The new Kingston KC2500 is an M.2 NVMe PCIe Gen 3 x 4 lane SSD. Sequential read/write tests show up to 3500/2900MBps – blazingly fast.
The trick, however, is to use it in computers and laptops with a 4 lane M.2 slot – many are only 2 lanes delivering half the speed.
It is also significant as teh Kingston KC2500 uses the latest 96-lay 3D QLC VNAND (manufacturer is likely Toshiba) enabling up to 2TB on a single M.2. We won’t see higher capacities until 128-layer VNAND is common. Samsung has a 160-layer in the works.
The self-encrypting SSD supports full-security AES-XTS 256-bit hardware-based encryption. It allows the usage of independent software vendors with TCG Opal 2.0 security management solutions such as Symantec, McAfee, WinMagic and others. The KC2500 has built-in Microsoft eDrive support, a security storage specification for use with BitLocker.
Kingston has a five-year warranty. It sells via major IT component outlets like Mwave, Scorptec etc.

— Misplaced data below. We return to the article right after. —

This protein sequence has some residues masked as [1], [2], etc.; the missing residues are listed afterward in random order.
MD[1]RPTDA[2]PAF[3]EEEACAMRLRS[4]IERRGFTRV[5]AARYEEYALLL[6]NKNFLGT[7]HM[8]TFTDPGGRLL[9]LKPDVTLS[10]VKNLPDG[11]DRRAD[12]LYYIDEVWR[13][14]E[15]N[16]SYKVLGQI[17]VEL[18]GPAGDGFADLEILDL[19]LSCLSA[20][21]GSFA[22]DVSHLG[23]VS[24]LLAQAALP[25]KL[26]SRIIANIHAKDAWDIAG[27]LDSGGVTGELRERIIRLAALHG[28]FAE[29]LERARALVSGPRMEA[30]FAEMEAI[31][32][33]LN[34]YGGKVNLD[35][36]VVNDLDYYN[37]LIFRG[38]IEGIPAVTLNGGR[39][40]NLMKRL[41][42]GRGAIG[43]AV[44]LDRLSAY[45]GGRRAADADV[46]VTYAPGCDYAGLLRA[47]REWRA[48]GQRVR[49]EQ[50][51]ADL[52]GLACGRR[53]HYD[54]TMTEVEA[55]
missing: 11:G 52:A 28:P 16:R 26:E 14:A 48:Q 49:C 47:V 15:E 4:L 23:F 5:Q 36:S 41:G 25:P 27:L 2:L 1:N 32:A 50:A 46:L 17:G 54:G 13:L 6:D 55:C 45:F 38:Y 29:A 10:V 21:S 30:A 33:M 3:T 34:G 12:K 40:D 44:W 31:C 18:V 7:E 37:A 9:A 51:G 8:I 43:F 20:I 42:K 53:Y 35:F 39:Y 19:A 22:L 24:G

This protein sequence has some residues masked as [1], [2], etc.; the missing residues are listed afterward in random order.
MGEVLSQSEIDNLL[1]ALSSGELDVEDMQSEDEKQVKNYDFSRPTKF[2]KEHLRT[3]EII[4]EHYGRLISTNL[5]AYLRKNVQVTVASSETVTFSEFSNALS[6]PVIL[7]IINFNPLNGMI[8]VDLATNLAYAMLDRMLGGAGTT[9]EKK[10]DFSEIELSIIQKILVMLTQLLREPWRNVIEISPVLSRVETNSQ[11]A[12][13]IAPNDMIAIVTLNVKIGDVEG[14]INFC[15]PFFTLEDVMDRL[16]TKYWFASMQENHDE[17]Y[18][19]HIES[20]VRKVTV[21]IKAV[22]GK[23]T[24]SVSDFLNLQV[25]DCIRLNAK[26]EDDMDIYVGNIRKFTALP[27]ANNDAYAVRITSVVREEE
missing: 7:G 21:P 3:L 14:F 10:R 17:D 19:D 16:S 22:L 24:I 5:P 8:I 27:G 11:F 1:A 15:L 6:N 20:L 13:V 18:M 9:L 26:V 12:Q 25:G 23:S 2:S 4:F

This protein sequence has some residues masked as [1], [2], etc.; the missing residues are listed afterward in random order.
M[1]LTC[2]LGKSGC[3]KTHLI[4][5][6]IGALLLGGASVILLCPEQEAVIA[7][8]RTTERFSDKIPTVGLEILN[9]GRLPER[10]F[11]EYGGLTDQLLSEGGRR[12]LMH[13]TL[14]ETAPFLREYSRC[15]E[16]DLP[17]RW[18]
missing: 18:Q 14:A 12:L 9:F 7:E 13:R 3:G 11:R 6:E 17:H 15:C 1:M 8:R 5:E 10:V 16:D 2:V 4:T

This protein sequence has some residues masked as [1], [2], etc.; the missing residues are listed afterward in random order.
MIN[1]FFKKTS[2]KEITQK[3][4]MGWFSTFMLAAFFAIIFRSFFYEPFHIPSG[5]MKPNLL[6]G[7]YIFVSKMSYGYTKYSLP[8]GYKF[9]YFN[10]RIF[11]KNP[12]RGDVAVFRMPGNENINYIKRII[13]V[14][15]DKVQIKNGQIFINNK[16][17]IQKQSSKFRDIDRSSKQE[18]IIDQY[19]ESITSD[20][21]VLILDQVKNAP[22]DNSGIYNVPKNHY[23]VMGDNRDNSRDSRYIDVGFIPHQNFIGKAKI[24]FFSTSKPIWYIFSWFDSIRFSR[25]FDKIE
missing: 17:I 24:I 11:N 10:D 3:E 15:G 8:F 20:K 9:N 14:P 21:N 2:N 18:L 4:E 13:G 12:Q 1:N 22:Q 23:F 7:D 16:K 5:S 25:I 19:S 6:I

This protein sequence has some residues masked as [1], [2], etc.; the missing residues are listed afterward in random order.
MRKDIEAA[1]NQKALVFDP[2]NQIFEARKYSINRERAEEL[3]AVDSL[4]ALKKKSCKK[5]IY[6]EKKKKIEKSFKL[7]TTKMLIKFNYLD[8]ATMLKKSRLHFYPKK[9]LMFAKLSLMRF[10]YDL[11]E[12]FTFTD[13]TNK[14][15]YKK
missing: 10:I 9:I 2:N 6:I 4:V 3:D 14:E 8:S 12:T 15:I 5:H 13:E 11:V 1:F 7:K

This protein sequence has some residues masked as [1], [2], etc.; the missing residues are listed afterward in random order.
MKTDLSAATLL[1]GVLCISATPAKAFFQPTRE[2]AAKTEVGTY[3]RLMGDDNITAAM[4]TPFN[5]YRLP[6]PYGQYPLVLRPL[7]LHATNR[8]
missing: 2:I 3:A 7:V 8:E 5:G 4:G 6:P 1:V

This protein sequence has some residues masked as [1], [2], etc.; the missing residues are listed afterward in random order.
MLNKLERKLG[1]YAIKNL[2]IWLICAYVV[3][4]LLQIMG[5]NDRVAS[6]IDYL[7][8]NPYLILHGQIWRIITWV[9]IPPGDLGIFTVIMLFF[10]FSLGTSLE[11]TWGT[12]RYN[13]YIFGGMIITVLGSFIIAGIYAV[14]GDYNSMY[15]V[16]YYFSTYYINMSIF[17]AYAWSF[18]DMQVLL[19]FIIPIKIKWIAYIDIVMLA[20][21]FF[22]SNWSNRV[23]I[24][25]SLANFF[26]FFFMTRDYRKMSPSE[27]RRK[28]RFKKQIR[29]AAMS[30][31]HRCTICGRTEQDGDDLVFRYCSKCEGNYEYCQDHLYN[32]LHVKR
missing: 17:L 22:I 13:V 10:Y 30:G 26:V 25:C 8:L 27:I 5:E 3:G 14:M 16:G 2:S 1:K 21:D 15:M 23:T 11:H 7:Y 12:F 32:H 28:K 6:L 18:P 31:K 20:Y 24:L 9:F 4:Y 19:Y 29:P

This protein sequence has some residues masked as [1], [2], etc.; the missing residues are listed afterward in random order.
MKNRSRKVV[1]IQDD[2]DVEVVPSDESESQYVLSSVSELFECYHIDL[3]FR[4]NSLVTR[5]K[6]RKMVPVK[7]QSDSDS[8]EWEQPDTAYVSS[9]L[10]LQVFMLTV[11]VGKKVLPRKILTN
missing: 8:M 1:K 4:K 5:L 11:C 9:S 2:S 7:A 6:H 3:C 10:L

GadgetGuy is yet to review the Kingston KLC2500
We have no figures on sustained data transfer rates. Nor is the website forthcoming on cache types or sizes which can make a huge difference to performance. It has a Silicon Motion SMI SM2262EN controller and an unspecified amount of DDR3L cache. We also assume it can dynamically allocate QLC as second-level SLC cache.
It comes with cloning and management software. Perfect for power users.
Kingston KC2500 price
- 250GB $135 (54 cents per GB)
- 500GB $235 (47 cents per GB)
- 1TB $420 (42 cents per GB)
- 2TB $829 (41 cents per GB)